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Casper Ruud dispatches Matteo Berrettini in straight sets to secure spot in US Open semifinals

Casper Ruud headed into the 2022 season with just one Grand Slam appearance that lasted as far as the fourth round anywhere and was determined to improve his record at the four most important events in tennis.

Then, a day before the Australian Open started in January, he twisted his ankle in practice and needed to withdraw. Hardly ideal. Just look at him now: Ruud is into the semifinals at the US Open and has a shot at moving up to No. 1 in the ATP rankings, following a run to the final at the French Open.

The 23-year-old from Norway, who is coached by his father, former professional player Christian, parlayed what he called “a better start than I ever had before in a match” to a 6-1, 6-4, 7-6 (4) triumph over 2021 Wimbledon runner-up Matteo Berrettini in the quarterfinals under a closed roof at Arthur Ashe Stadium on a rainy Monday.

He is the first Scandinavian man to reach multiple major semifinals in the same year since Sweden’s Magnus Norman in 2000, and the first Norwegian player to make a US Open semifinal.

“During Paris, something clicked, and I feel like I, this year, have sort of figured out the better way how to play five sets and knowing that it’s very different from playing best-of-three sets. … Sometimes realizing, or knowing, that you can sort of let one set go every once in a while to save some energy for the rest of the sets,” the No. 5-seeded Ruud said. “So I think I matured and learned how to play five sets better than I did last year.”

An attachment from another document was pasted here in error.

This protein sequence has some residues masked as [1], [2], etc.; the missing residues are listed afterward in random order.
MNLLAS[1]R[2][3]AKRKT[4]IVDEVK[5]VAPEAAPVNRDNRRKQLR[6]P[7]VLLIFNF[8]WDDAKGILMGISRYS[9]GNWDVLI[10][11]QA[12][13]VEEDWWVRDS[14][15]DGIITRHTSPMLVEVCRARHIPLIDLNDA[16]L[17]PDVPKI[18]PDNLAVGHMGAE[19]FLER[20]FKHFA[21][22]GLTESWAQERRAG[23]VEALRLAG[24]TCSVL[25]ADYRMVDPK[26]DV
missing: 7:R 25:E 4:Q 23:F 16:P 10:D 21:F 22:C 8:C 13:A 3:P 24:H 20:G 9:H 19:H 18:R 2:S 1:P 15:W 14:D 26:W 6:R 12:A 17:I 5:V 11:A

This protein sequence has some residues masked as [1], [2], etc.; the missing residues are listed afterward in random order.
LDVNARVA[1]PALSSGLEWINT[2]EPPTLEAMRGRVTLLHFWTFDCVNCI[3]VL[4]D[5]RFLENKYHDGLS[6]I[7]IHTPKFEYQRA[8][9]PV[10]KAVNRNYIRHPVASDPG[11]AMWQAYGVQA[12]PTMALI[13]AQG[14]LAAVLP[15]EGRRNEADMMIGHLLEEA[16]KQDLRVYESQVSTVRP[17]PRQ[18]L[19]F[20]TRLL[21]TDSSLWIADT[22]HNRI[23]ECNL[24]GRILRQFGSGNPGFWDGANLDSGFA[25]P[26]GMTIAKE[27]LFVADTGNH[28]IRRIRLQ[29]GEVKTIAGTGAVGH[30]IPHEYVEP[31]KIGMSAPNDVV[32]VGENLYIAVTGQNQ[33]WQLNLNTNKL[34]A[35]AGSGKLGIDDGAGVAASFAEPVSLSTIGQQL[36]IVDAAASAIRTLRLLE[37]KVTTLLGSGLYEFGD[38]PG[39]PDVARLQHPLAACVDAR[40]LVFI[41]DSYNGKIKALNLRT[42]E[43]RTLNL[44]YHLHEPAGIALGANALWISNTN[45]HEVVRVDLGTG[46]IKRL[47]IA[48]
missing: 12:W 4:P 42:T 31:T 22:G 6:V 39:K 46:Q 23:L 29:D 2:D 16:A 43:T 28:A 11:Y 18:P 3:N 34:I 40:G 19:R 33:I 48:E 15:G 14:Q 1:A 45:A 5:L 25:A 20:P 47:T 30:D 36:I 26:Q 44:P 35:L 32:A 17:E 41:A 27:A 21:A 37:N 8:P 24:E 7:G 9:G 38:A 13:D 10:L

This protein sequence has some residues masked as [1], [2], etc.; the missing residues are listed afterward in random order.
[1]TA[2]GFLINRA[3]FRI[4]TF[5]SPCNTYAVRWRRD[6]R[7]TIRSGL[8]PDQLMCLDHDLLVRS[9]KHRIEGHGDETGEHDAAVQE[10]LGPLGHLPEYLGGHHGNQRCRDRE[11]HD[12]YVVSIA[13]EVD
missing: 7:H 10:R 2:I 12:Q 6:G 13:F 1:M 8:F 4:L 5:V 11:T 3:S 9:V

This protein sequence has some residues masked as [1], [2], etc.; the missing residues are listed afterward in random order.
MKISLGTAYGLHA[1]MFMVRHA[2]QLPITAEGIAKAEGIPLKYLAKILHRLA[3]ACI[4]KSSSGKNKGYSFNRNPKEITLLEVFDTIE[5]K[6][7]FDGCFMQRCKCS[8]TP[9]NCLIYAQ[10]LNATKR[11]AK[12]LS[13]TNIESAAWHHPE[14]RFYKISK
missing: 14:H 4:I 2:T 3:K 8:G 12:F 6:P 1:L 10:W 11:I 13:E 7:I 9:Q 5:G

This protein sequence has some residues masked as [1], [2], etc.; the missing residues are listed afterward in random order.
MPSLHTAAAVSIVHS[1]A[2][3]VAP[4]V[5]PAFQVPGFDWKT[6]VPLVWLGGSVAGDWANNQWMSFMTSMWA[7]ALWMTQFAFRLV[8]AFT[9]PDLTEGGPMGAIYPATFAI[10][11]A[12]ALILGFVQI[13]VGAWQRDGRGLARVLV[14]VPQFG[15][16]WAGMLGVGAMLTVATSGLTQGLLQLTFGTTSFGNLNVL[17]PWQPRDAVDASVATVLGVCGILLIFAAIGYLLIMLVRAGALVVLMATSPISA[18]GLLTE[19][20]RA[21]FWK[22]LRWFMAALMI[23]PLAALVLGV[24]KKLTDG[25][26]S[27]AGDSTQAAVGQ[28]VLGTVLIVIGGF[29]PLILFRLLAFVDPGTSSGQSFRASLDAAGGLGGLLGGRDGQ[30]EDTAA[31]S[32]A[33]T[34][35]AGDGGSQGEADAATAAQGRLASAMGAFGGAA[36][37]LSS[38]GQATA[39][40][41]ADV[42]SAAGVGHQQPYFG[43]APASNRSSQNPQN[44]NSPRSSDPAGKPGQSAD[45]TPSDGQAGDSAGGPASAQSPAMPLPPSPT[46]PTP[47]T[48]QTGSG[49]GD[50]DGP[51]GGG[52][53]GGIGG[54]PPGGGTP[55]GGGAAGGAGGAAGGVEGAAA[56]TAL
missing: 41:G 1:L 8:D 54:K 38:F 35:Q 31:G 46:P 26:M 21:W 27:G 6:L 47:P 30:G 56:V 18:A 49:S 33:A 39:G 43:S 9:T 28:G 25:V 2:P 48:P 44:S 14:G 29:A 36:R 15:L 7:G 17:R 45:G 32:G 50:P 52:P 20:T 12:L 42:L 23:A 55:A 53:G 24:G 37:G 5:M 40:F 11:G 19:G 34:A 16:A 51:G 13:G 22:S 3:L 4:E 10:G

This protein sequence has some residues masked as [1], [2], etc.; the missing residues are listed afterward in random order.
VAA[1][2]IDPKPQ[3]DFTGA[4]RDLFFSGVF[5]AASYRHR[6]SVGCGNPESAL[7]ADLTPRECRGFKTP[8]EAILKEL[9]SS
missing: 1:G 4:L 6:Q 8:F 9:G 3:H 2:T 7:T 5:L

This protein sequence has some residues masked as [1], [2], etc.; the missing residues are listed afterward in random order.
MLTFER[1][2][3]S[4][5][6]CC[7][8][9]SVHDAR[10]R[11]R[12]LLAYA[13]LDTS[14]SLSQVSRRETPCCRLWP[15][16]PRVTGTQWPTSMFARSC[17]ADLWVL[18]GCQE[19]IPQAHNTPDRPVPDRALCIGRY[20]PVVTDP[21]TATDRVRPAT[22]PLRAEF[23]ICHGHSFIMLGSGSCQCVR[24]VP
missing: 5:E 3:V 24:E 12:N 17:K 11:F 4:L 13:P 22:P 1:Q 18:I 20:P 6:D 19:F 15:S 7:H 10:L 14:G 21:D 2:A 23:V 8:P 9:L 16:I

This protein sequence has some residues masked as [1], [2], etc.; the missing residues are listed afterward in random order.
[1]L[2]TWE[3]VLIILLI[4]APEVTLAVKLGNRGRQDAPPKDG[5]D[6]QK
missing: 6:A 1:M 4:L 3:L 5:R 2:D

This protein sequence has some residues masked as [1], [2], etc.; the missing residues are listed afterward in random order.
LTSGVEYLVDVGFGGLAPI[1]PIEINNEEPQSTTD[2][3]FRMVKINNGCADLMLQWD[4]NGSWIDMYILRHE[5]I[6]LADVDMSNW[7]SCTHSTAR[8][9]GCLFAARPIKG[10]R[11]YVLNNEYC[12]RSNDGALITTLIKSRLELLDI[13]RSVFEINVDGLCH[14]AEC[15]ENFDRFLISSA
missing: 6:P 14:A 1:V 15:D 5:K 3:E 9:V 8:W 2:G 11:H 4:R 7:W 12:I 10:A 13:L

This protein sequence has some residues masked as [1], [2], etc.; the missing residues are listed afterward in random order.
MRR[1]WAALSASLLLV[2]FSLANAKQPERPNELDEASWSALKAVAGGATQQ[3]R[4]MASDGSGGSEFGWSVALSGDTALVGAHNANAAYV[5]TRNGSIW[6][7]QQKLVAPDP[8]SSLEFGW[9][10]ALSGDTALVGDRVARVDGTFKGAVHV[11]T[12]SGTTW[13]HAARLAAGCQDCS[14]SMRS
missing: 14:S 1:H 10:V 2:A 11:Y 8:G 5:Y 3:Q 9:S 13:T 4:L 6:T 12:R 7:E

He improved to 12-2 in Grand Slam competition in 2022 after making just two unforced errors in the first set, 11 fewer than No. 13 Berrettini.

“Everything sort of went [in] my favor,” Ruud said. “I was hitting all the spots, all the shots that I needed to.”

Berrettini’s take: “After 20 minutes I was [down] 5-0. I don’t know how really. I don’t know what happened.”

Ruud defeated Berrettini on clay in July’s Gstaad final and looked just as effective on the hard court, hanging back behind the baseline to absorb the Italian competitor’s powerful groundstrokes.

Sprinting through a sublime first set in which he produced just two unforced errors, it looked like Ruud was on track for a blowout victory when he was up 5-1 in the second set. But Berrettini, who was sidelined a number of times this season because of injury or illness, slowly started to find his usual level and appeared to have cracked the code in the third set when he broke Ruud in the second game and saved four break points in the third.

But Ruud mustered a comeback, breaking Berrettini in the ninth game, and then never trailed in the tiebreak.

With Medvedev gone, he will drop from No. 1 in the men’s rankings on Monday, and three players have a shot at replacing him: Ruud, Rafael Nadal (who lost in the fourth round to Frances Tiafoe on Monday) and No. 3 Carlos Alcaraz (who plays Jannik Sinner in the quarterfinals Wednesday).

“It’s still far away, I think, but of course it’s nice that it’s possible. And Casper has a little bit of motivation with that in mind,” Christian Ruud said, “because even when he was small, his ultimate goal was to be No. 1 in the world.”

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